Space Transportation Systems H-II Launch Vehicle

Operation Finished

About H-II Launch Vehicle

The H-II launch vehicle, the central rocket in Japan's space program, with the capability to launch a two-ton class satellite into geostationary orbit, is a two-stage rocket that was developed with Japanese independent technology in all stages. In addition to geostationary satellite, it can also be used to launch payloads into low and medium-altitude orbits. For greater economy, it is possible to launch simultaneously two geostationary satellites weighing about one ton each.
The 1st stage has a large, high-performance liquid oxygen/liquid hydrogen engine known as the LE-7. Newly developed for the H-II launch vehicle, it offers propulsion of approximately 110 tons in a vacuum. The 2nd stage uses the LE-5A engine. This reignitable engine offers higher performance and reliability than the LE-5 engine developed for the H-I launch vehicle. The guidance system employs an inertial guidance method, a further improvement on H-I development results.
The H-II launch vehicle, since the first successful launch in 1994, was utilized in a total of 7 launches. Due to launch failure of the vehicle No.8 in 1999 came next to unsuccessful injection of the satellite by the No.5 in 1998, scheduled launch of the No.7 was cancelled, but the technology used in developing the H-II will be exploited for developing H-IIA.

Major characteristics


Principal Specifications

Overall length 50m
Diameter 4m
Total weight 260.0t (not including payload weight)
Guidance syst Strapped-down inertial guidance system

First Stage

The first stage of the H-II launch vehicle consists of the first stage core vehicle equipped with the LE-7 engine and two solid rocket boosters(SRBs) . The LE-7 engine is a liquid hydrogen/liquid oxygen engine with 86 tons of thrust(at sea level) . The SRBs are polybutadiene composite solid propellant boosters with 158 tons of thrust each(at sea level) . The guidance and control of the first stage is performed by the hydraulically steerable nozzles of the LE-7 engine and of the SRBs controlled by the Inertial Guidance Computer(IGC). Two auxiliary engines are also provided to control attitude.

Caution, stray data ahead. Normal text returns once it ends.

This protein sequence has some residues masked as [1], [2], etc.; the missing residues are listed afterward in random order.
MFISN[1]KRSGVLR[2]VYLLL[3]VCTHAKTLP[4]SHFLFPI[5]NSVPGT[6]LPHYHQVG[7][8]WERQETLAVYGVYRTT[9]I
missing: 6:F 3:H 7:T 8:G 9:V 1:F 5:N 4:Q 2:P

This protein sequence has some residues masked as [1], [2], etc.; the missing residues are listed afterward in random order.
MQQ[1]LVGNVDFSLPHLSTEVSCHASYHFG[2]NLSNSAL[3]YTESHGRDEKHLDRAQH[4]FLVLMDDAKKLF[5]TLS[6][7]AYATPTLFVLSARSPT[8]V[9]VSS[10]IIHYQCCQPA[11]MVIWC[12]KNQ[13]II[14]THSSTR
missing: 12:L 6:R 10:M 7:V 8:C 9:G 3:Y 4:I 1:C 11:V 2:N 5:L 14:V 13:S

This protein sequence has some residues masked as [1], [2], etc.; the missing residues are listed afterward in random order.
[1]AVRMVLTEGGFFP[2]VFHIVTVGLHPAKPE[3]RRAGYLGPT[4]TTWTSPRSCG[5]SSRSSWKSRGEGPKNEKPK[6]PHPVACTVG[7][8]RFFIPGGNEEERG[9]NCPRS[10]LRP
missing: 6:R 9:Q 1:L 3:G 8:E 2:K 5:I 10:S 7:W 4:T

Second Stage

The second stage of the H-II launch vehicle is equipped with the LE-5A Iiquid hydrogen/liquid oxygen engine. The LE-5A engine is an improved LE-5 engine(developed for the second stage of the H - I launch vehicle) and provides 12 tons of thrust (in vaccum). The guidance and control of the second stage is performed by the hydraulically steerable nozzle of the LE-5A engine and the reaction control system controlled by the IGC.

Guidance and Control System

The H-II launch vehicle employs a strapped-down inertial guidance and control system. The system consists of the Inertial Measurement Unit(lMU) which uses three ring laser gyros and the IGC. The inertial guidance and control system enables the H-Il launch vehicle to correct errors automatically and to maintain the planned orbit without commands from the ground station.

Payload Fairing

The payload fairing protects the payload from the severe launch environment and from contamination on the ground.

Flight Sequence

Launch Records

Flight No. Launch Date Peyload
TR-I-1 9/6/1988 The acquisition of the technical data for development of a H-II rocket
TR-I-2 1/27/1989
TR-I-3 8/20/1989
1F 2/4/1994 Orbital Re-entry Experiment (OREX)
H-II Launch Vehicle Evaluation Payload "Myojo"(VEP)
2F 8/28/1994 Engineering Test Satellite VI "KIKU-6"(ETS-VI)
3F 3/18/1995 Space Flyer Unit (SFU)
Geostationary Meteorological Satellite-5 "Himawari-5"(GMS-5)
4F 8/17/1996 Advanced Earth Observing Satellite "Midori"(ADEOS)
Japan Amateur Satellite-3 "FUJI-3"(JAS-2)
6F 11/28/1997 Tropical Rainfall Measuring Mission "TRMM"
Engineering Test Satellite VII "KIKU-7"(ETS-VII)
7F 2/21/1998 Communications and Broadcasting Engineering Test Satellites "Kakehashi"(COMETS)
8F 11/15/1999 Multi-functional Transport Satellite (MTSAT)
* Destruct Command was sent as the vehicle went out of the planned flight path.